Well my brother works for a company called Macleans. They put out a magazine kinda like TIME but in Canada. He'* latest article can be found in print in the magazine or online at the macleans wesite
For those who do not want to check out the article here it is. ( well just the beginning anyhow, to see the whole article go to the website, LOL)
You've Got Spam
It clogs your computer and wastes your time. But you can protect yourself from e-mail hell.
IT'* A THURSDAY EVENING in January, and I'm getting spammed. Unlike most unwanted e-mail that clutters the in-box, I know who'* sending it. His screen name is Rogue, a computer expert and self-described "white pirate" from Columbus, Ohio -- skilled in the tricks of the spam trade but not a spammer himself. He demonstrates how easy it is to bend the Internet to his will and make it send thousands of messages with the click of a mouse. He issues instructions on finding ratware -- software to deliver e-mail in bulk and evade traditional filters -- and the various techniques for capturing e-mail addresses and masking the sender'* origin. And it'* becoming clear that no matter how often you change e-mail addresses or switch Internet service providers (ISPs), it'* impossible to hide from those unsolicited messages. And that, as the e-mail system creaks under the weight of all the junk, something drastic must be done to rid us of this digital pestilence.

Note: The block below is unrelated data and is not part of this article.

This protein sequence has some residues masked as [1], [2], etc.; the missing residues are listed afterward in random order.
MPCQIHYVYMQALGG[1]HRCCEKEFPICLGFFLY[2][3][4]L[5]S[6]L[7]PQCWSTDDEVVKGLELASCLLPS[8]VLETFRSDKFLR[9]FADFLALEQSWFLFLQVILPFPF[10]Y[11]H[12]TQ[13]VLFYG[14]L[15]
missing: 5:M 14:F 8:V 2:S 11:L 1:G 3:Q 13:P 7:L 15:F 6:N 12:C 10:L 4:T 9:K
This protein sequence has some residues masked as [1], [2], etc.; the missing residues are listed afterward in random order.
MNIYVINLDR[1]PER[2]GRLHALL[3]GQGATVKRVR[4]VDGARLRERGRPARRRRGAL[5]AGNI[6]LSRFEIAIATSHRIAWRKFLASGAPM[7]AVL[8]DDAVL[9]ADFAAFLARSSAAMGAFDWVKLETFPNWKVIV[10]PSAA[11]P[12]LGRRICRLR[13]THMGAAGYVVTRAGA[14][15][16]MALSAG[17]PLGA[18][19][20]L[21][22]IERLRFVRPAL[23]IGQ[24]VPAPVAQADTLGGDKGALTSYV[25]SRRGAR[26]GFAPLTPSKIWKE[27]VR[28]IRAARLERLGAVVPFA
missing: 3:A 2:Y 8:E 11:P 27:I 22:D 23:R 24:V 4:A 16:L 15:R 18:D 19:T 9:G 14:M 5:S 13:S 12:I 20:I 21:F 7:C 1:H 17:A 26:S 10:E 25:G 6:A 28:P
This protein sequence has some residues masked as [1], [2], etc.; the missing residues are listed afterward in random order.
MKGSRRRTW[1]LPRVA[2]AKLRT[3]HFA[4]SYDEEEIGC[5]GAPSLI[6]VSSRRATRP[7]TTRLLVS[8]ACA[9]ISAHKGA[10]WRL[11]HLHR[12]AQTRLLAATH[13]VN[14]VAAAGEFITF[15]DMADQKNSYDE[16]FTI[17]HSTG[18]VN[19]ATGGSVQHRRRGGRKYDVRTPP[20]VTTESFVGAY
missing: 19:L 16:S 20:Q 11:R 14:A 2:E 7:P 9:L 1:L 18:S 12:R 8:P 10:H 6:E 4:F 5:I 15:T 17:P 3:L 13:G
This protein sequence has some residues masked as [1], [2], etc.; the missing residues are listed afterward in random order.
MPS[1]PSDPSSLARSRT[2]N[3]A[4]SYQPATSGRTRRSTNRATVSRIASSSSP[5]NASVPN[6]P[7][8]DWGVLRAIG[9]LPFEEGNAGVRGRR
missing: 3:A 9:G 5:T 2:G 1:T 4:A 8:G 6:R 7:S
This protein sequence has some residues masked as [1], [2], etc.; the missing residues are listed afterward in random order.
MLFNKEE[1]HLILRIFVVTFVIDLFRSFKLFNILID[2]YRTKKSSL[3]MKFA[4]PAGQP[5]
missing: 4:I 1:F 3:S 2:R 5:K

Tired of being bludgeoned with offers of discount drugs, cheap mortgages and life insurance, *****-enlargement pills, instant university degrees, hard-core sex sites and get-rich-quick schemes? You're not alone. Millions of people are fed up with digital junk mail, nicknamed spam after the canned lunch meat and its reference in a Monty Python sketch about a restaurant that served nothing but spam. Just ask one of the 17 million Canadians who are regularly on-line. A 2003 survey found the majority of respondents would rather clean toilets than deal with a clogged in-box. "Suppose a whole gang of people started racing go-karts all over the Canadian highways to the point that no traffic could ever get through," says 68-year-old retiree Rod Anderson. "Well that, to me, is what spam is. It'* cluttered up the system and made it almost unusable."
Over the past decade, e-mail has become an indispensible form of global communication. But the volume of unwanted messages has ....
Just enough to get you guys to read it, LOL.
I hope you get your copy of the magazine before you come up Rogue. I like that he used your screen name makes it sound much better than
"IT'* A THURSDAY EVENING in January, and I'm getting spammed. Unlike most unwanted e-mail that clutters the in-box, I know who'* sending it. His screen name is Todd
, a computer expert and self-described "white pirate" from Columbus, Ohio "